Some of the first groups that embraced basketball in China were college students, western-minded scholars, and, most importantly, members of the Communist party, who loved the sport for its cohesive power. During the Long March (the Red Army's storied year-long retreat in the 1930s to evade the Nationalist army), Communist soldiers and officers played basketball to lift their spirits and boost solidarity.
The party continued to support the sport after it took power in 1949. During the Cultural Revolution, Mao declared war against almost all Western bourgeois affections, from classical music to novels, but he never wavered in support of basketball. Deprived of all forms of cultural enrichment and lacking the most basic athletic equipment, children and young adults roamed around their neighborhoods, setting up boards and hoops in alleys and courtyards and pouring their energy into the simple game of shooting the hoops. "At that time, China had basically only two sports: basketball and ping pong," my father, a teenager during the height of the Cultural Revolution and a devout basketball fan told me. "If you were young and loved sports, you only got these two to choose from."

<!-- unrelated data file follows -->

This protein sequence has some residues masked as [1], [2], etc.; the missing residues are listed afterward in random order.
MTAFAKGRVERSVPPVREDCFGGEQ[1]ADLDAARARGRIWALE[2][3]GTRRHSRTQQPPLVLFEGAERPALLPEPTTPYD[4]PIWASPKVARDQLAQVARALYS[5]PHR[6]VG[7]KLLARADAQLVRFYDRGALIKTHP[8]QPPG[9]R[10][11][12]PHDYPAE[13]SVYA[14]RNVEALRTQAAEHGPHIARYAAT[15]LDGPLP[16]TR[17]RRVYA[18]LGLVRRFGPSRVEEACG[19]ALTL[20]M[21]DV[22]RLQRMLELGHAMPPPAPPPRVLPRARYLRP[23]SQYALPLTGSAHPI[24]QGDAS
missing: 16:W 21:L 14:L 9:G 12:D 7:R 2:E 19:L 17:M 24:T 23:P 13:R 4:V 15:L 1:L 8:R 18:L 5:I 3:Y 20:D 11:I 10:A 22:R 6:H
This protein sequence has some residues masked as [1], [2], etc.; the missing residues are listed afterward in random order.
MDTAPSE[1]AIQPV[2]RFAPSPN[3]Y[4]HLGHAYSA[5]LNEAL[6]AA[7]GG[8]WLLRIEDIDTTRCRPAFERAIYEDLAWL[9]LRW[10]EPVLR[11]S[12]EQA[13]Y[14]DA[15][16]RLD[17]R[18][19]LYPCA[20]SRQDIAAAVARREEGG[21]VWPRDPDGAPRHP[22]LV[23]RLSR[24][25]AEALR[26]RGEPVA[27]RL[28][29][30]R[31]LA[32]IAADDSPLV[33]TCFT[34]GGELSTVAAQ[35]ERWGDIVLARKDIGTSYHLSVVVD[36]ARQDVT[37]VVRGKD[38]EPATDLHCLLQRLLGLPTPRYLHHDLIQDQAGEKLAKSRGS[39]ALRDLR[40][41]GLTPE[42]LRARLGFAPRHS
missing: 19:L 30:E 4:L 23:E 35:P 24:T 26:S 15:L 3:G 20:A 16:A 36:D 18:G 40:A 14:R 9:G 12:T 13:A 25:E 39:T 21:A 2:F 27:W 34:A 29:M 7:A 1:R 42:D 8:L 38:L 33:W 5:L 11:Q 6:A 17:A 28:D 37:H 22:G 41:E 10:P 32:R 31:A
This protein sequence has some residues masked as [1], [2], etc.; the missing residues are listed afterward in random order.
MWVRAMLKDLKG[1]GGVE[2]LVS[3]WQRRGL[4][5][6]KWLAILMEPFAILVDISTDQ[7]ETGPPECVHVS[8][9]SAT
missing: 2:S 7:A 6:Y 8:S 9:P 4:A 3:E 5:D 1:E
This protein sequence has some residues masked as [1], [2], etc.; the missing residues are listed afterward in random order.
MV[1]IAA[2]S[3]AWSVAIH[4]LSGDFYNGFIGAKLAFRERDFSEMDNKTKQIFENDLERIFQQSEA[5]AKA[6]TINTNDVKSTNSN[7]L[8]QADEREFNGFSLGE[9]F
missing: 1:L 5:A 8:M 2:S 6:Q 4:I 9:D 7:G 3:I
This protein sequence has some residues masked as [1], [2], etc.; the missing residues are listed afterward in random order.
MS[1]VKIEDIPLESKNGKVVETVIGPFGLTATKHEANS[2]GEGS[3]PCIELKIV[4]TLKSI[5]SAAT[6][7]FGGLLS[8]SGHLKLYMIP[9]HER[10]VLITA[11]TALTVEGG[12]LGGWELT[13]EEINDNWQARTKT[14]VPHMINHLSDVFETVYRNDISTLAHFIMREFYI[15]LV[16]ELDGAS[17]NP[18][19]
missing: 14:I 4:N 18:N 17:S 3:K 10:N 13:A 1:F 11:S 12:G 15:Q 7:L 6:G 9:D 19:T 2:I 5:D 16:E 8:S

The People's Liberation Army has long encouraged many of its two-million-plus active duty service members to play basketball for its ability to cultivate camaraderie and even tactical teamwork among soldiers. Under slogans such as "Boost National Image" and "Friendship First, Competition Second," basketball became the most popular pastime in the military camps. Different levels of military hierarchy were divided into something like leagues, which hold regular tournaments among their teams. For a while, many star players received high military ranks and such perks as separate dining, cars, and expensive clothes.
"From 1949 to the early 1980s, the first-rate basketball players were all from the military teams, with the Bayi at the top," recalls Wang Yongzhi, the associate editor in charge of Olympic sports coverage at Tencent.com, China largest web portal. He was referring to the Bayi Rockets, an all-military men's team named after the founding date of the PLA (bayi means August 1). It dominated Chinese basketball well into the 1990s, producing stars such as Wang Zhizhi, China's first player to enter the NBA. Though favored by the country's old military system, Bayi couldn't keep up with the changes of the 1990s and saw its dynasty decline as commercial basketball leagues entered the market and started importing foreign players. Most recently, the team captured international media coverage for brawling with players of the Georgetown Hoyas in a supposedly friendly match last fall.